Portability is usually the first feature mentioned in any comparison of laptops versus desktop pcs.Physical portability allows that a laptop can be used in many places— not only at home and at the office, but also during commuting and flights, in coffee shops, in lecture halls and libraries, at clients' location or at a meeting room, etc.
The portability feature offers several distinct advantages:
a. Productivity: Using a laptop in places where a desktop PC cannot be used, and at times that would otherwise be wasted. For example, an office worker is managing their e-mails during an hour-long commute by train, or a student doing his/her homework at the university coffee shop during a break between lectures.
b. Immediacy: Carrying a laptop means having instant access to various information, personal and work files. Immediacy allows better collaboration between coworkers or students, as a laptop can be flipped open to present a problem or a solution anytime, anywhere.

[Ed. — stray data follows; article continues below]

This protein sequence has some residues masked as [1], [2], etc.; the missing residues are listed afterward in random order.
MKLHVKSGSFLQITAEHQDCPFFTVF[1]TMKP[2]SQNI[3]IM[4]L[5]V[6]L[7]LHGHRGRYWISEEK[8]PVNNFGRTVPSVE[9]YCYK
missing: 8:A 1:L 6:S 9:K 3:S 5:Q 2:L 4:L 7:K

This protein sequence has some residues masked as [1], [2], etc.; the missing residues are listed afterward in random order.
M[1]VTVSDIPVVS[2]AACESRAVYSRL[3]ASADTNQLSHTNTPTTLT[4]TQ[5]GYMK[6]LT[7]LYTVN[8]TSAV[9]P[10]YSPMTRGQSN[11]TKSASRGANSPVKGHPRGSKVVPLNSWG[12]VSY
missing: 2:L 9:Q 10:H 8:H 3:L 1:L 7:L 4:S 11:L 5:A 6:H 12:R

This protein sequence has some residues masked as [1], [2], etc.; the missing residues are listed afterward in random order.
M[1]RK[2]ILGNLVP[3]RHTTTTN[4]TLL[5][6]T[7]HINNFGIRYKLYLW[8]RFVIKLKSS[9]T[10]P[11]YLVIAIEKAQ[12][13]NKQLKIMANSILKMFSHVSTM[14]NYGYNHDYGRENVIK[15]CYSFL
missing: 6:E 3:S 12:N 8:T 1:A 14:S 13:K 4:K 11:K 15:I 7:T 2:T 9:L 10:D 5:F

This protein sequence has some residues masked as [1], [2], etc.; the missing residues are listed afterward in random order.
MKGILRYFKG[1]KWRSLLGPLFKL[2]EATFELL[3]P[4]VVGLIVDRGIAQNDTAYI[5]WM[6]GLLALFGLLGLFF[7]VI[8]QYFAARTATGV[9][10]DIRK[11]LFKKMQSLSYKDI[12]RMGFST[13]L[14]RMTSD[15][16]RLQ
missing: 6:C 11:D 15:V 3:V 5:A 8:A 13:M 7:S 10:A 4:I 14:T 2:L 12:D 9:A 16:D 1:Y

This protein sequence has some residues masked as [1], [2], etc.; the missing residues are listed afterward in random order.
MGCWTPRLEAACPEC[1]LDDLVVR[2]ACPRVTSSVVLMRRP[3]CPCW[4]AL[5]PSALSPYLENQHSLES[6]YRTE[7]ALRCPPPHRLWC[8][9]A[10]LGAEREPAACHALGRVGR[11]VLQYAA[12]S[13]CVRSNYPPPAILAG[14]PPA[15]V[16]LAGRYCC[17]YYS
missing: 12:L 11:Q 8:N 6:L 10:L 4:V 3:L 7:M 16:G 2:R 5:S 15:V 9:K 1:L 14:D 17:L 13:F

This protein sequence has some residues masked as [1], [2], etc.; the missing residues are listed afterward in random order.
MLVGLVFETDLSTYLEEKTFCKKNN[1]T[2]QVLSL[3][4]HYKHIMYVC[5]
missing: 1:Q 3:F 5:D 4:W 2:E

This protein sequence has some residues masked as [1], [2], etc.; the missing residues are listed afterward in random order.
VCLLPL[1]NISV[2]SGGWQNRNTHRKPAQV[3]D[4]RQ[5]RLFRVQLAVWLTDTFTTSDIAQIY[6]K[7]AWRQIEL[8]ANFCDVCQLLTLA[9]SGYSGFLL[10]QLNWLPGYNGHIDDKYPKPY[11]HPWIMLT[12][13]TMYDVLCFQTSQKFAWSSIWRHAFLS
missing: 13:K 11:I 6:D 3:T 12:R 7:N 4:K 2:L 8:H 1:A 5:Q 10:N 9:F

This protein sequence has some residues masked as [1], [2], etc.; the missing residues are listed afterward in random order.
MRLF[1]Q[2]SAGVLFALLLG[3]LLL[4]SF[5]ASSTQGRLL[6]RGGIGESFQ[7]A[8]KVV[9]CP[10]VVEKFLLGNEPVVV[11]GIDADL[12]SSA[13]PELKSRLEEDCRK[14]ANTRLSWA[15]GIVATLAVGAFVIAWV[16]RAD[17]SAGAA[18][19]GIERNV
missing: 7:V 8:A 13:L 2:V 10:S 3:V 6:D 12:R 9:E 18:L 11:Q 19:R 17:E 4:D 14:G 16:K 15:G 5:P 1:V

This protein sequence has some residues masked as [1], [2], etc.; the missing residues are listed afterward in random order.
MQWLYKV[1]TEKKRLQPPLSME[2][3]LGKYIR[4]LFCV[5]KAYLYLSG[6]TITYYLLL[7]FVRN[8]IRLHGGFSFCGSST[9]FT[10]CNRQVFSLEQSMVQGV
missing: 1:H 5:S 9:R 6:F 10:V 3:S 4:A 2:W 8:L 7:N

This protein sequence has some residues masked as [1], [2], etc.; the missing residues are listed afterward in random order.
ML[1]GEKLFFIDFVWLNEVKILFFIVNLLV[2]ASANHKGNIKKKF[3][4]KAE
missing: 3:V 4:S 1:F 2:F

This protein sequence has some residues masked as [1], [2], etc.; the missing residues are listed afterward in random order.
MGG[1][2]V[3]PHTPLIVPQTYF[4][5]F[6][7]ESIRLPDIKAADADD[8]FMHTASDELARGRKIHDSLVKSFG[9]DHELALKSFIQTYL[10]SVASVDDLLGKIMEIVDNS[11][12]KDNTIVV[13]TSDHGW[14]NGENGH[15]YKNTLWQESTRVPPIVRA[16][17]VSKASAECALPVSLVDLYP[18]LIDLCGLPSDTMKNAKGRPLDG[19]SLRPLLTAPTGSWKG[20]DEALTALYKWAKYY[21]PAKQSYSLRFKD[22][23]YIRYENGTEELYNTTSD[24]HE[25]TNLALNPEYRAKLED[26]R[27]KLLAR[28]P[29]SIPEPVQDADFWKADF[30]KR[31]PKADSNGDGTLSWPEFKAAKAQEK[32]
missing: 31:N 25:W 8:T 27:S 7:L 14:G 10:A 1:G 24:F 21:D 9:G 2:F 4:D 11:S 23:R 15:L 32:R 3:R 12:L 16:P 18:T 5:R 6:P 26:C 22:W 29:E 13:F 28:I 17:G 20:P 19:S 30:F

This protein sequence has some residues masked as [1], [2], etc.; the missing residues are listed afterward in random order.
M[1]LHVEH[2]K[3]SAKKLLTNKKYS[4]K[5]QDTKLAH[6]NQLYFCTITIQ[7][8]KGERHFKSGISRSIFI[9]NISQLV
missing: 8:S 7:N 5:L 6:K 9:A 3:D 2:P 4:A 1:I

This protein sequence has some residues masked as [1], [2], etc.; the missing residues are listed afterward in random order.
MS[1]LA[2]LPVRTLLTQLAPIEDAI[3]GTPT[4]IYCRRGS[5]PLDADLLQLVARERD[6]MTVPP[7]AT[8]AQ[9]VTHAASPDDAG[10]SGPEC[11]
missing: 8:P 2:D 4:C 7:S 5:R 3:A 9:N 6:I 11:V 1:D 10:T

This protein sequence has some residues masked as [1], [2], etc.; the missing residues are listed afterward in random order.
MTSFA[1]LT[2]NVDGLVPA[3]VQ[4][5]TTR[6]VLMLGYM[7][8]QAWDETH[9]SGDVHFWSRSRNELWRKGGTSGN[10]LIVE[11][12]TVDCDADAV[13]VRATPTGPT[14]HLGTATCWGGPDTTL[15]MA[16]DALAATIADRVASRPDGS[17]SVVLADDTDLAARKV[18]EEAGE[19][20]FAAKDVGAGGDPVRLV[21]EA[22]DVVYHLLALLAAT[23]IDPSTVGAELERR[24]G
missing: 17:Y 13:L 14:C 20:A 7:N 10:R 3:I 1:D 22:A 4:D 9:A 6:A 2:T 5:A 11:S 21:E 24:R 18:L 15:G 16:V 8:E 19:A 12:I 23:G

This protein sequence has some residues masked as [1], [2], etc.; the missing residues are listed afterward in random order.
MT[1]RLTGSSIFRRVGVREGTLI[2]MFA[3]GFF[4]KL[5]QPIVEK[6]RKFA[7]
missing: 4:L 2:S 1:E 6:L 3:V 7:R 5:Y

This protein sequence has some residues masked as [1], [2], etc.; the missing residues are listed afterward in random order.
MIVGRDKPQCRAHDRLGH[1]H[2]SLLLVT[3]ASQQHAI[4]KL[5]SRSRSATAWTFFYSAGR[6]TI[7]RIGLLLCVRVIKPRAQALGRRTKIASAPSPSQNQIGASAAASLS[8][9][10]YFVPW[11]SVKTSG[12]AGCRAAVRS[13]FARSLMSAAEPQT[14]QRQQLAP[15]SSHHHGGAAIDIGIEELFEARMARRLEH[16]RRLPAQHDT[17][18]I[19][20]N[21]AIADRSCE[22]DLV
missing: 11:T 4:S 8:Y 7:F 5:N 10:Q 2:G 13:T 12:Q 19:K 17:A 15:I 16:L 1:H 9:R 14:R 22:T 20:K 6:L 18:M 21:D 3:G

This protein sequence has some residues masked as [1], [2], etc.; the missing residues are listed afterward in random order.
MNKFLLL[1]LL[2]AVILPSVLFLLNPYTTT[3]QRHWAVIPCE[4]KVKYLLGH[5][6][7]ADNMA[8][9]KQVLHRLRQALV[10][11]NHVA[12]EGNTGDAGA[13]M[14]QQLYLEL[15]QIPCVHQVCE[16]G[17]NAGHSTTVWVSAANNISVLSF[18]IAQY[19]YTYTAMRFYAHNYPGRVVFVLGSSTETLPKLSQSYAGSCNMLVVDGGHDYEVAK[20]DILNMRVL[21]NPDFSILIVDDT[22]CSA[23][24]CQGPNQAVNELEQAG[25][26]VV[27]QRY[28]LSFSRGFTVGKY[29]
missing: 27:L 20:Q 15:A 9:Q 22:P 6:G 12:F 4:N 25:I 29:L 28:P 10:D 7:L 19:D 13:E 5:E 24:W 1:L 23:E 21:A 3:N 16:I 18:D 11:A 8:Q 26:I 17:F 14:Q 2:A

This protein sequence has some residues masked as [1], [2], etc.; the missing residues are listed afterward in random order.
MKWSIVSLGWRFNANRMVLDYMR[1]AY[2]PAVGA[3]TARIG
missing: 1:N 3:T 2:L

c. Up-to-date information: If a person has more than one desktop PC, a problem of synchronization arises: changes made on one computer are not automatically propagated to the others. There are ways to resolve this problem, including physical transfer of updated files (using a USB flash memory stick or cdrs) or using synchronization software over the Internet. However, using a single laptop at both locations avoids the problem entirely, as the files exist in a single location and are always up-to-date.
d. Connectivity: A proliferation of Wi-Fi wireless networks and cellular broadband data services (HSDPA, EVDO and others) combined with a near-ubiquitous support by laptops means that a laptop can have easy Internet and local network connectivity while remaining mobile. Wi-Fi networks and laptop programs are especially widespread at university campuses.[
Other advantages of laptops:
e. Size: Laptops are smaller than desktop pcs. This is